Brett Pearce and Matt Trotta are the U of C's two newest senators. The two won the race to represent students on the senate during the Students' Union general election.
Pearce, who won with 2,799 votes, said it felt great to come first, especially with such a large lead.
"I had hoped that my running mate [current Academic Commissioner] Kassim Amery would be elected as well," said Pearce. "We would have made a great team."
Trotta, the second-place finisher with 2,054 votes, is excited to assume his position and was overwhelmed by the student body support.
"I have furthered my knowledge and understanding of the senate and have renewed confidence in my abilities to make successful contributions to the senate," said Trotta. "I plan to take the vote of confidence given to me by the voters and move forward."
As for the future, Pearce will meet with current student senators Robbie White and Nick Vuckovic to bring himself up to date on senate initiatives and work with re-elected Board of Governors representative Irene Eneydy. He also wants to report to Student Legislative Council after every senate meeting instead of once a semester.
"In order for the student voice to be heard effectively, I believe that the student senators next year need to work as a team," said Pearce. "In order for team initiatives to work, the SU President and Vice-President External will need to make an effort to take an active role by communicating with student at large senators such as myself. I truly believe that the student voice on senate was only heard half as loud this year because of the lack of attendance by the current SU President and VP External."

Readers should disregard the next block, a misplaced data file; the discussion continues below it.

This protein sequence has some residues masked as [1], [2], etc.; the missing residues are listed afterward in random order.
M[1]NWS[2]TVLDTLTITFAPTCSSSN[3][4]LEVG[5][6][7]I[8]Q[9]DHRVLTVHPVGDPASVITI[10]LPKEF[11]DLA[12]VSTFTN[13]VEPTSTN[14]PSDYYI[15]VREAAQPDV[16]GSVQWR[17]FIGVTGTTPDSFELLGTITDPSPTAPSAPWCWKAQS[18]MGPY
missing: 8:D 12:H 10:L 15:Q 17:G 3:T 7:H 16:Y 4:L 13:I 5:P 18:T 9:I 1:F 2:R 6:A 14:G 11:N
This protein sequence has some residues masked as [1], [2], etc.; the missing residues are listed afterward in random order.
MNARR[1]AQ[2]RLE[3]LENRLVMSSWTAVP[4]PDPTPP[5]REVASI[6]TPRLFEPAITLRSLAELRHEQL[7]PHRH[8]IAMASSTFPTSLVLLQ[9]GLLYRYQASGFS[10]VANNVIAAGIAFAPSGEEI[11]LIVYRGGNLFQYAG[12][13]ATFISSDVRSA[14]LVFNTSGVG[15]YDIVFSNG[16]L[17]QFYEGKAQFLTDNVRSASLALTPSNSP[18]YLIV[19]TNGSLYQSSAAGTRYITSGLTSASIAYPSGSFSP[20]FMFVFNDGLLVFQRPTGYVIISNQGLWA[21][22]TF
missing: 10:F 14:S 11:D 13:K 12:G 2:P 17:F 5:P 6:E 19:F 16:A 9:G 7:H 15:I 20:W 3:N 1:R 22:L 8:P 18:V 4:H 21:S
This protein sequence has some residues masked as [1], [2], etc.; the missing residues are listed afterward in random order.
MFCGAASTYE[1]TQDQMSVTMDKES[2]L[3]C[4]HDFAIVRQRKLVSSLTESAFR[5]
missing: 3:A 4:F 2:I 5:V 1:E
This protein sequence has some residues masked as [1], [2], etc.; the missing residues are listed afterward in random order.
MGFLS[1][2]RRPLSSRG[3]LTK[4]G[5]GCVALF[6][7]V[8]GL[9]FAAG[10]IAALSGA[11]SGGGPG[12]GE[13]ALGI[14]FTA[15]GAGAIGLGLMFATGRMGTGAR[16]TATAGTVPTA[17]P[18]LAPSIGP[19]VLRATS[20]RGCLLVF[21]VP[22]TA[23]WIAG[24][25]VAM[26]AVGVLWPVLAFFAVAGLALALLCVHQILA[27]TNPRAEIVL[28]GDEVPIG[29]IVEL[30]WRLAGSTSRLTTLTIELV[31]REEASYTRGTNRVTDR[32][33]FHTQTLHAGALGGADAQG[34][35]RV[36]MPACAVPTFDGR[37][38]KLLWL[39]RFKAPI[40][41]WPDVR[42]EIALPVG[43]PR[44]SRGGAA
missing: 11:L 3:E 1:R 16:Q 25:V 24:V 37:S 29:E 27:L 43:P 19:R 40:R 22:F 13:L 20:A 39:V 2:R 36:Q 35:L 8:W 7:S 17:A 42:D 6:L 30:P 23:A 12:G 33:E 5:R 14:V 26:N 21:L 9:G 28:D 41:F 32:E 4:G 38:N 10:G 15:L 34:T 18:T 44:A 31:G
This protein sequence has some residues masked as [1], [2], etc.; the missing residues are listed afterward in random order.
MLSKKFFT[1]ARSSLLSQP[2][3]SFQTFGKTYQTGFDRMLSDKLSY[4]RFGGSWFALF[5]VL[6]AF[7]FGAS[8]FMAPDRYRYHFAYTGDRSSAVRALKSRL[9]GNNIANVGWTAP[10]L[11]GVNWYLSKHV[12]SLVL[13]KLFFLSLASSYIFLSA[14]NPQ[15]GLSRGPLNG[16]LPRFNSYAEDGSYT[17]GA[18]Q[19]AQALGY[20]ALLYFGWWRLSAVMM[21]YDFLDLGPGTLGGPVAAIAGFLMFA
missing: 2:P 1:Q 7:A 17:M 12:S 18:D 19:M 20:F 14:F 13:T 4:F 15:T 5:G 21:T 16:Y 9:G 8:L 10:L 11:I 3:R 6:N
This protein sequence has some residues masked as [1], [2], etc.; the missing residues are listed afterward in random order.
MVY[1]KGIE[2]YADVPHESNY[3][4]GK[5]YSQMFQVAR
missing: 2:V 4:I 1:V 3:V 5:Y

Trotta plans to expand his knowledge of Senate protocol.
"By this, I mean to become more familiar with the by-laws and expectations to become most effective once I begin term," said Trotta.
Amery is his final year of his joint degree program and doesn't foresee running in another election. He is happy Pearce was elected and predicts he will do a good job.
"We both knew that a combined effort would not guarantee that both of us would be elected, and that's just an aspect of life that you must deal with," said Amery who came in last with 1,675 votes. "Losing is part of the game, and it's nothing to be ashamed of."